1. that’s true, I heard a lot about this one as well but I haven’t read it I confess. I think I’ll try it one day but for now I’m not that attracted.


  2. Re: movies with more depth than their books
    I thought Hunger Games fell in this category as well.

    But unlike Katniss, Darrow sounds like a boring invincible action hero. Definitely avoided.


    • The movie did a good job of capturing moments and emotions in much more pithy ways than the book did for Hunger Games. A movie has time constraints, to deal with, so some directors/writers could easily gloss over things, but there were several moments in the films that, while condensed, really hit the mark. Credit to the actors for nailing those scenes, too.


  3. I read this one before the hype train started rolling and felt much like you; good but really this is the current big thing? ANd yes, the movie rights have already been sold.


  4. I liked the book well enough, but to me it was somewhat unbalanced: too little time is devoted to Darrow’s physical transformation and behavioral training and too much to the battle between the groups, to the point that it felt too drawn out – therefore I could understand very well when you spoke of tediousness.

    Despite the flaws, though, I’m interested to see where this leads, so I’ll be following the series – unless the bothersome aspects of the story become too much even for me, that is…


  5. The beginning of the book feels so different from the rest of it. Yeah I didn’t think about that, but you’re right it is nice that those at the top have to work for it. I liked this book, but I didn’t care for Darrow either. I’m hoping he’s matured for the sequel. Red Rising would make an awesome movie!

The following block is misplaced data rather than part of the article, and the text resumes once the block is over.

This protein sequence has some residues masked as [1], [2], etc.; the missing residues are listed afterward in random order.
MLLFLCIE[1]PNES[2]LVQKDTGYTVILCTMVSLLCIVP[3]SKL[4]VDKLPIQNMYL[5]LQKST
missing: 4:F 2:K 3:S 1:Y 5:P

• I like that he put so much effort into the transformation. It was an unrealistic transformation, but at least it took time, which made it easier for me to swallow.


  6. Haha, just to be a total obstinate so and so I’m going to say I really quite liked this. I must admit that now you’ve mentioned it the first half is a little rushed. And, I liked your point about the richer people still being really tough on each other. No room for softies in the elite!
    It will be interesting to see how No.2 develops!
    Lynn 😀


  7. In all honesty I’ve been avoiding this one because of all the hype. I mean, i’m interested in it, a lot but hype tends to ruin books for me so I’ve been skeptical and just buying my time before reading it.


  8. I’d like to see one of these dystopian fight to the death style novels as an adult fiction outing rather than YA. I feel like there would be less angst (then again, maybe not) and more emphasis on political intrigue, which is something that I often find lacking in these kinds of books.


    • That was one of my problems… Darrow and the others felt a bit older at times. As I mentioned, it could be excused by Darrow’s hard life, but the moments when the teen angst is invoked, it feels forced. And of course, now that this is the In Thing, it’s growing very tiresome.